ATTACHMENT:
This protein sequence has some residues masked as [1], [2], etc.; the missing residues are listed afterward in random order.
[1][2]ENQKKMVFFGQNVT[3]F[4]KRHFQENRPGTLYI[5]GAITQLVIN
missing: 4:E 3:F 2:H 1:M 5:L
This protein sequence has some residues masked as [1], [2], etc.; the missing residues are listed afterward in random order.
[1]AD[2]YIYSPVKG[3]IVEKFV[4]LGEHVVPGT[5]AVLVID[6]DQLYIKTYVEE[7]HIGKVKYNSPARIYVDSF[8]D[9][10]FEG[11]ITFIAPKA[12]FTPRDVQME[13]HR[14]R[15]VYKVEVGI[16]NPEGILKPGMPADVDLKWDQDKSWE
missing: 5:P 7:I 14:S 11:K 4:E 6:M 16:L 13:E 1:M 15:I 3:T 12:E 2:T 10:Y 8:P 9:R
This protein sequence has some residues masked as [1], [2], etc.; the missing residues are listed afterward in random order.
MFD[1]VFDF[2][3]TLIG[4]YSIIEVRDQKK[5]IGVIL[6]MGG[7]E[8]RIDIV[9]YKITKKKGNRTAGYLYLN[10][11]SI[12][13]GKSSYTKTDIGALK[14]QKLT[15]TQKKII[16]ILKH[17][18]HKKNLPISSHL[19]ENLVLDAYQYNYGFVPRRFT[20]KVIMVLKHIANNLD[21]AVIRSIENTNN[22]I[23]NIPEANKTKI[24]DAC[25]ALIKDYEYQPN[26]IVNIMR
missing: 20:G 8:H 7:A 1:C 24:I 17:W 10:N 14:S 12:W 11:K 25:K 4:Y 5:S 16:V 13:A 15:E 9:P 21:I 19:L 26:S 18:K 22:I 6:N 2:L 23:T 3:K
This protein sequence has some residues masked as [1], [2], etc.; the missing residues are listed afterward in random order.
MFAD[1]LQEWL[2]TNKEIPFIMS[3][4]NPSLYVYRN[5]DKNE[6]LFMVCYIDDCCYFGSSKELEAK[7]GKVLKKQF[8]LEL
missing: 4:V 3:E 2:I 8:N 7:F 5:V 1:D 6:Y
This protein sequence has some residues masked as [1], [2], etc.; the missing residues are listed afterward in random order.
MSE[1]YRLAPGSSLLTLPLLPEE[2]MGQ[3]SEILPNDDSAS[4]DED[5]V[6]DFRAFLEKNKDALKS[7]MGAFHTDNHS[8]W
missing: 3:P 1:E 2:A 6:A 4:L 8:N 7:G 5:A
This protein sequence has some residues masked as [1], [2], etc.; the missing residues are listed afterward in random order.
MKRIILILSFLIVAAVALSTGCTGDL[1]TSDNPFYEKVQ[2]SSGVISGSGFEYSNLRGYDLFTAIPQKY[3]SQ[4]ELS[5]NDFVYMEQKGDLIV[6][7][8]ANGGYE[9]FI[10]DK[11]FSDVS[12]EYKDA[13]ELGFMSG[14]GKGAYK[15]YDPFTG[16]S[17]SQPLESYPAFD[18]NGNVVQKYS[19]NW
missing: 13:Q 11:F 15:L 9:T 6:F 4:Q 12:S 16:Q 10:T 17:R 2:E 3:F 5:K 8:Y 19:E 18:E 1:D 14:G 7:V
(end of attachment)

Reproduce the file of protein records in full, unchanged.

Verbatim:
This protein sequence has some residues masked as [1], [2], etc.; the missing residues are listed afterward in random order.
[1][2]ENQKKMVFFGQNVT[3]F[4]KRHFQENRPGTLYI[5]GAITQLVIN
missing: 4:E 3:F 2:H 1:M 5:L
This protein sequence has some residues masked as [1], [2], etc.; the missing residues are listed afterward in random order.
[1]AD[2]YIYSPVKG[3]IVEKFV[4]LGEHVVPGT[5]AVLVID[6]DQLYIKTYVEE[7]HIGKVKYNSPARIYVDSF[8]D[9][10]FEG[11]ITFIAPKA[12]FTPRDVQME[13]HR[14]R[15]VYKVEVGI[16]NPEGILKPGMPADVDLKWDQDKSWE
missing: 5:P 7:I 14:S 11:K 4:E 6:M 16:L 13:E 1:M 15:I 3:T 12:E 2:T 10:Y 8:P 9:R
This protein sequence has some residues masked as [1], [2], etc.; the missing residues are listed afterward in random order.
MFD[1]VFDF[2][3]TLIG[4]YSIIEVRDQKK[5]IGVIL[6]MGG[7]E[8]RIDIV[9]YKITKKKGNRTAGYLYLN[10][11]SI[12][13]GKSSYTKTDIGALK[14]QKLT[15]TQKKII[16]ILKH[17][18]HKKNLPISSHL[19]ENLVLDAYQYNYGFVPRRFT[20]KVIMVLKHIANNLD[21]AVIRSIENTNN[22]I[23]NIPEANKTKI[24]DAC[25]ALIKDYEYQPN[26]IVNIMR
missing: 20:G 8:H 7:A 1:C 24:I 17:W 10:N 14:S 12:W 11:K 25:K 4:Y 5:S 16:V 13:A 15:E 9:P 21:I 19:L 26:S 18:K 22:I 6:N 2:L 23:T 3:K
This protein sequence has some residues masked as [1], [2], etc.; the missing residues are listed afterward in random order.
MFAD[1]LQEWL[2]TNKEIPFIMS[3][4]NPSLYVYRN[5]DKNE[6]LFMVCYIDDCCYFGSSKELEAK[7]GKVLKKQF[8]LEL
missing: 4:V 3:E 2:I 8:N 7:F 5:V 1:D 6:Y
This protein sequence has some residues masked as [1], [2], etc.; the missing residues are listed afterward in random order.
MSE[1]YRLAPGSSLLTLPLLPEE[2]MGQ[3]SEILPNDDSAS[4]DED[5]V[6]DFRAFLEKNKDALKS[7]MGAFHTDNHS[8]W
missing: 3:P 1:E 2:A 6:A 4:L 8:N 7:G 5:A
This protein sequence has some residues masked as [1], [2], etc.; the missing residues are listed afterward in random order.
MKRIILILSFLIVAAVALSTGCTGDL[1]TSDNPFYEKVQ[2]SSGVISGSGFEYSNLRGYDLFTAIPQKY[3]SQ[4]ELS[5]NDFVYMEQKGDLIV[6][7][8]ANGGYE[9]FI[10]DK[11]FSDVS[12]EYKDA[13]ELGFMSG[14]GKGAYK[15]YDPFTG[16]S[17]SQPLESYPAFD[18]NGNVVQKYS[19]NW
missing: 13:Q 11:F 15:L 9:T 6:F 4:Q 12:S 16:Q 10:T 17:R 2:E 3:F 5:K 8:Y 19:E 18:E 1:D 14:G 7:V